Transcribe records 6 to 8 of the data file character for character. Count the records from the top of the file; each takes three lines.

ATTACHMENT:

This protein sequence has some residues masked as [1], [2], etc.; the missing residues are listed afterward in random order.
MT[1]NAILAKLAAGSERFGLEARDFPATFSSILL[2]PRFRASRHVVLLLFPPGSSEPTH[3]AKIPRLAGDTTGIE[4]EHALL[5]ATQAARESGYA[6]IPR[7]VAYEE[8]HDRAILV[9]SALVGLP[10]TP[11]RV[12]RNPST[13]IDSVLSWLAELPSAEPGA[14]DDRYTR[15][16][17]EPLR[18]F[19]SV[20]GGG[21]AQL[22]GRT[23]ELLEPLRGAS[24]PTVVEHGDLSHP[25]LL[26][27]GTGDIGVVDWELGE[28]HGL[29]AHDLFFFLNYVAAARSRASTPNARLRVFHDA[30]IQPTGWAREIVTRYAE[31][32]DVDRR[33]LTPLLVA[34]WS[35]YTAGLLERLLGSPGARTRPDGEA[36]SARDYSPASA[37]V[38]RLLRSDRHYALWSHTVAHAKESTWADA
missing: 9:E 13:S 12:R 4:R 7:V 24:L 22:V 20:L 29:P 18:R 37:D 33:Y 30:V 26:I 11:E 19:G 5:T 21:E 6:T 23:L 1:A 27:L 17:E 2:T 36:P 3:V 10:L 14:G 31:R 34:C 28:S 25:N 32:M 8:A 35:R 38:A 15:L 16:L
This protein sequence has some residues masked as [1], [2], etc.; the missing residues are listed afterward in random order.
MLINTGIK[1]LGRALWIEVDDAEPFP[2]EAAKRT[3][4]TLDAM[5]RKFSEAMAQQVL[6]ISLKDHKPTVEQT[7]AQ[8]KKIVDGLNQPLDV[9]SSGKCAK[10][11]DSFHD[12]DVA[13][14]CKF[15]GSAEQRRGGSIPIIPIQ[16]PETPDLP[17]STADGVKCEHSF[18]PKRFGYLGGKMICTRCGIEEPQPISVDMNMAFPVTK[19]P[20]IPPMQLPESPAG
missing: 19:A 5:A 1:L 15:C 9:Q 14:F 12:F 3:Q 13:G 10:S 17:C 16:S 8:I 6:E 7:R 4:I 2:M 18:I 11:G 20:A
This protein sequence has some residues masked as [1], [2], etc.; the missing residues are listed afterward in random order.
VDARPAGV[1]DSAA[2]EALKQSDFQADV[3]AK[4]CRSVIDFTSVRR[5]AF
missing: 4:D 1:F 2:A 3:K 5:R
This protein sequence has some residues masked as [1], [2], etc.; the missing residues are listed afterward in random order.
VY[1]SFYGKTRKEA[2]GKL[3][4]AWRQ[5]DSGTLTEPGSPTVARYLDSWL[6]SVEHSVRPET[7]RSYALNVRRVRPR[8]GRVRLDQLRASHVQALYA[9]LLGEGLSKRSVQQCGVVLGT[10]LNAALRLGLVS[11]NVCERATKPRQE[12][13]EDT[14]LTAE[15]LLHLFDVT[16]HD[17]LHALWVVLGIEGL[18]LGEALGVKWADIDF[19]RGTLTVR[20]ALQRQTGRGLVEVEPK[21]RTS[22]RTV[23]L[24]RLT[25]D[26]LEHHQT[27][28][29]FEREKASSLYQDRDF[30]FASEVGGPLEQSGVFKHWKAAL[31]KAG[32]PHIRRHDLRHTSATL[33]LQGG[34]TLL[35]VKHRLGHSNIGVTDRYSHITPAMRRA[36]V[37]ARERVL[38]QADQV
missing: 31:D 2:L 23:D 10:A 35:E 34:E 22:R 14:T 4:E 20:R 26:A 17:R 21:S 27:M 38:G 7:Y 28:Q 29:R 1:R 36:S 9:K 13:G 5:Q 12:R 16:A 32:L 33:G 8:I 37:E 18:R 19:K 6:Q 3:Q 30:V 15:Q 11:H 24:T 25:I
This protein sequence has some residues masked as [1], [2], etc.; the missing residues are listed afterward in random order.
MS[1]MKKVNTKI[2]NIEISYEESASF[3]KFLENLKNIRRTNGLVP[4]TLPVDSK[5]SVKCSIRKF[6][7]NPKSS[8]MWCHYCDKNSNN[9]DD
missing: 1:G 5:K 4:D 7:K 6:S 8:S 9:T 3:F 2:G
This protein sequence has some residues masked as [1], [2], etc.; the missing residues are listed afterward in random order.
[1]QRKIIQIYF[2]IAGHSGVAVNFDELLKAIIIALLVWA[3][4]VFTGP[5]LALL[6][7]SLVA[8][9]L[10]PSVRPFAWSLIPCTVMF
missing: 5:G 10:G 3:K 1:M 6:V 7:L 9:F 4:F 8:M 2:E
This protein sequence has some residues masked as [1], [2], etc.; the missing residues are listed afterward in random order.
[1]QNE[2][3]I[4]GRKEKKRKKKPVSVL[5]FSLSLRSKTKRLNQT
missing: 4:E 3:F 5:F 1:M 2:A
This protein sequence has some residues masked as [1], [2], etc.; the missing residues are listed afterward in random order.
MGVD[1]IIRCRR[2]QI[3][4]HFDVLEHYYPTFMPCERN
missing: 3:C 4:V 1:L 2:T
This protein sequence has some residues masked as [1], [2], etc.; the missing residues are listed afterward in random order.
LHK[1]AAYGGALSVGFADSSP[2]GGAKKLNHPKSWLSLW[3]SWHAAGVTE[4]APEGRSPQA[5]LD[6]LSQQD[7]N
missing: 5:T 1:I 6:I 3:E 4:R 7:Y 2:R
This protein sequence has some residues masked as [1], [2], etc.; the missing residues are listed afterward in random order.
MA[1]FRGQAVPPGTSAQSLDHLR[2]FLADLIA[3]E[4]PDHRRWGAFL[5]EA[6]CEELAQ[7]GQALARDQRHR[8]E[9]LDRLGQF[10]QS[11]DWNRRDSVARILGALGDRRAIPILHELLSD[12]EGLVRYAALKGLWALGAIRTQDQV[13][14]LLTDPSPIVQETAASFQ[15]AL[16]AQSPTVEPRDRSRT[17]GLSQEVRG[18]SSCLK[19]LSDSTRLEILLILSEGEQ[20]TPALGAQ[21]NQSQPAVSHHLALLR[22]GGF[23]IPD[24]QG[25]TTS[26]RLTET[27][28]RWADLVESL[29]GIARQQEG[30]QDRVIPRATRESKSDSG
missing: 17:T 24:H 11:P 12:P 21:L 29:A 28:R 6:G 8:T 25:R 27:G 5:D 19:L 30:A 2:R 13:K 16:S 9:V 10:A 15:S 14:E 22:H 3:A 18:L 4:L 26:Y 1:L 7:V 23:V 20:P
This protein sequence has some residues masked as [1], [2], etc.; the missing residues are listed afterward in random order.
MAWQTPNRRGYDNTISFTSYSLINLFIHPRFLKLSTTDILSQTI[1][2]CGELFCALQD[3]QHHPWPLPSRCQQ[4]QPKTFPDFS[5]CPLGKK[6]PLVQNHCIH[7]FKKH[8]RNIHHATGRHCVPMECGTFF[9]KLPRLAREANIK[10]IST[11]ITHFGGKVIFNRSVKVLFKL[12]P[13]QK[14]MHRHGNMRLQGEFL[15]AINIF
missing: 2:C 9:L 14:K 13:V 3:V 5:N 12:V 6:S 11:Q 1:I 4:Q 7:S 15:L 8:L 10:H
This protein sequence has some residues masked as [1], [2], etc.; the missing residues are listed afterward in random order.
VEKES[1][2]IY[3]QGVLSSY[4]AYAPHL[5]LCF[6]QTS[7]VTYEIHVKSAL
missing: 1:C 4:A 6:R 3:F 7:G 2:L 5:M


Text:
This protein sequence has some residues masked as [1], [2], etc.; the missing residues are listed afterward in random order.
[1]QRKIIQIYF[2]IAGHSGVAVNFDELLKAIIIALLVWA[3][4]VFTGP[5]LALL[6][7]SLVA[8][9]L[10]PSVRPFAWSLIPCTVMF
missing: 5:G 10:G 3:K 1:M 6:V 7:L 9:F 4:F 8:M 2:E
This protein sequence has some residues masked as [1], [2], etc.; the missing residues are listed afterward in random order.
[1]QNE[2][3]I[4]GRKEKKRKKKPVSVL[5]FSLSLRSKTKRLNQT
missing: 4:E 3:F 5:F 1:M 2:A
This protein sequence has some residues masked as [1], [2], etc.; the missing residues are listed afterward in random order.
MGVD[1]IIRCRR[2]QI[3][4]HFDVLEHYYPTFMPCERN
missing: 3:C 4:V 1:L 2:T